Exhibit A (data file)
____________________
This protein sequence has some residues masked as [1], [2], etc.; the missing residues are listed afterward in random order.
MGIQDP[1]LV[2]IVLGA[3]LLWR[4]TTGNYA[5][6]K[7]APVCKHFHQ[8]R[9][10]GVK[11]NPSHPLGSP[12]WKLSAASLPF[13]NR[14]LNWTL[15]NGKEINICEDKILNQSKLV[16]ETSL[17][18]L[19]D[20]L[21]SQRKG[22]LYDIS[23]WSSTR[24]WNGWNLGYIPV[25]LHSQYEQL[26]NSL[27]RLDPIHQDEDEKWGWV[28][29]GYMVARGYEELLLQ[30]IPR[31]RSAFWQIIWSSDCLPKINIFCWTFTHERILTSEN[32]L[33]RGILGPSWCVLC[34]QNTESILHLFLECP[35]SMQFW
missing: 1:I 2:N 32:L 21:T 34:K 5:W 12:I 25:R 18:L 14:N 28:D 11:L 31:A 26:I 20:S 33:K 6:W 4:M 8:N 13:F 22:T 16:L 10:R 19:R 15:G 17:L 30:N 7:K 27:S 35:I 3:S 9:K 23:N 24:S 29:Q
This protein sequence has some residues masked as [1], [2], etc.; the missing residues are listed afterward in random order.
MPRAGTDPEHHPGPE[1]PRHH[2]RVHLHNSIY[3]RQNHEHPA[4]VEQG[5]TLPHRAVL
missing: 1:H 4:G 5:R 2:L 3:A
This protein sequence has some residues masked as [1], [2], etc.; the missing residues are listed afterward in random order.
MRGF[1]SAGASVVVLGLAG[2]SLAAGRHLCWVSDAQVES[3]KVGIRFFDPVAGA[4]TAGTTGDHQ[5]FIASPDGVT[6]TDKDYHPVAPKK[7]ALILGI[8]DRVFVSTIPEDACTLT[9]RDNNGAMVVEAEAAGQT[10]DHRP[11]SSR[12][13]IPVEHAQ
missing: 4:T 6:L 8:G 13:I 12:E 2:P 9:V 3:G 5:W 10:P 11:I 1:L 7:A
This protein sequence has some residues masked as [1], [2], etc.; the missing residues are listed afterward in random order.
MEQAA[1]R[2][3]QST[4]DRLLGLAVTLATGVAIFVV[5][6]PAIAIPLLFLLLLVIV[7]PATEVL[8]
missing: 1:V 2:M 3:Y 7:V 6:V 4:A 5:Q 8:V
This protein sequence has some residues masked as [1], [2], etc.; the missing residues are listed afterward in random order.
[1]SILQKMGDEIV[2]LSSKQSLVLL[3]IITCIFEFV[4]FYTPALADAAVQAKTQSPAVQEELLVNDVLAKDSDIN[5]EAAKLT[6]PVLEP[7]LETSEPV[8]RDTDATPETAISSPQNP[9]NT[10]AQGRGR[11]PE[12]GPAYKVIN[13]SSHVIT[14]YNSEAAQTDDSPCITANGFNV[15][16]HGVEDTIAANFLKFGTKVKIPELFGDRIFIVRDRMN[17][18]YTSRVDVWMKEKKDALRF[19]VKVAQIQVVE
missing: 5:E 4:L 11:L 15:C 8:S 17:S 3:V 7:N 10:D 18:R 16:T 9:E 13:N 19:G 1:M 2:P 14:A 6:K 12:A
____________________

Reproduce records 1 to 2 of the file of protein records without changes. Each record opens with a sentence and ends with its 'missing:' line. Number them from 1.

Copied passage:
This protein sequence has some residues masked as [1], [2], etc.; the missing residues are listed afterward in random order.
MGIQDP[1]LV[2]IVLGA[3]LLWR[4]TTGNYA[5][6]K[7]APVCKHFHQ[8]R[9][10]GVK[11]NPSHPLGSP[12]WKLSAASLPF[13]NR[14]LNWTL[15]NGKEINICEDKILNQSKLV[16]ETSL[17][18]L[19]D[20]L[21]SQRKG[22]LYDIS[23]WSSTR[24]WNGWNLGYIPV[25]LHSQYEQL[26]NSL[27]RLDPIHQDEDEKWGWV[28][29]GYMVARGYEELLLQ[30]IPR[31]RSAFWQIIWSSDCLPKINIFCWTFTHERILTSEN[32]L[33]RGILGPSWCVLC[34]QNTESILHLFLECP[35]SMQFW
missing: 1:I 2:N 32:L 21:T 34:K 5:W 12:I 25:R 18:L 14:N 28:D 11:L 31:A 26:I 20:S 33:K 6:W 4:M 8:N 13:F 22:T 16:L 10:R 19:R 15:G 17:L 30:N 7:K 27:S 35:I 3:S 9:K 23:N 24:S 29:Q
This protein sequence has some residues masked as [1], [2], etc.; the missing residues are listed afterward in random order.
MPRAGTDPEHHPGPE[1]PRHH[2]RVHLHNSIY[3]RQNHEHPA[4]VEQG[5]TLPHRAVL
missing: 1:H 4:G 5:R 2:L 3:A